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Newsletter 02/16/2019

Updated: May 5

Hey Everyone,

I know that some of you reading this were just added to the newsletter since you purchased my Speed Encyclopedia book, and happened to miss out on our first email blast introducing my recent release of Athletic Nutrition 101.

If you haven't had the chance, you should consider taking a moment to learn more about Athletic Nutrition 101 by clicking here.

You will find that this book comes jam-packed with high quality and practical content that you can apply right away with you or your athletes.  I've removed all the guesswork for you, and it will more than likely address at least one or several lingering questions you still have about proper sports nutrition.

For example, do "all" athletes need carbohydrates to perform at their best?  Do glutamine and the branched chain amino acids work, or are they just all hype?  How much protein per day and per meal do I need to satisfy my individual body's needs?  Does fat boost my performance and hormones?  And much more...

Also, please keep in mind that I'm offering the product at an insanely low price of $14.95 through February 24th.  

Now before I leave you I want to direct you towards some recent content I've published:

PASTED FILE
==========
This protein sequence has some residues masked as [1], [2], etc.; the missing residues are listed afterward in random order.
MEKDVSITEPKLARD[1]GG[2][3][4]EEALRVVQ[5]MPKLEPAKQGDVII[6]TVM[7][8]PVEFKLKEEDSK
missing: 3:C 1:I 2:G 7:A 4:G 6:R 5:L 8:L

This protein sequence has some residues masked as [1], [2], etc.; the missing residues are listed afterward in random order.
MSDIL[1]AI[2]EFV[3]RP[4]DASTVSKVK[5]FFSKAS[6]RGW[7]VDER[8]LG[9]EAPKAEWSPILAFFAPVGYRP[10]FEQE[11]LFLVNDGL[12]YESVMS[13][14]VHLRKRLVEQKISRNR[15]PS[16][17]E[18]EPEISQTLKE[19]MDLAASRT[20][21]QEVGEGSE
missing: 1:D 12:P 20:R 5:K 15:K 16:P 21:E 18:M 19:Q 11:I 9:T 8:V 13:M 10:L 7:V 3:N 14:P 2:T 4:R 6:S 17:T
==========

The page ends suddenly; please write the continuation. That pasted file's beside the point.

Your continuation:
Here is a great piece I wrote that discusses smart strategies for athletes attempting to both lose weight and enhance athletic performance.  This is the first of many blogs to come that can be found at my new website.


Below is a recent youtube video that I shot which discusses some different features of the Psoas that athletes and coaches need to consider if they want to perform better and stay healthier.  I give you four progressions and two articles on the Psoas as well.


Don't underestimate the power of the warm-up.  There are numerous benefits that I discuss in my warm-up manual if you haven't had a chance to look there yet, but one primary advantage is signaling "pre-exhaustion" throughout both the neuromuscular and metabolic networks which help channel energy.  I don't know if you guys recall this, but if you are an MMA fan like me, then I'm sure you witnessed the sequel of McGregor and Diaz.  After the 3rd round Connor was taxed and seemed to have nothing left.  But then what happened?  His lactic acid levels shot through the roof, and there was an immediate increase in energy delivery and production brought on by pride and willpower, but also the pre-exhaustion that took place just before the start of the 4th round.  His body was in survival mode.  You guys may have experience increased performance after a certain level of fatigue hit you before, but it's one strategy that should be a part of your warm-up to help all training that occurs after that!

Until next time! -Travis

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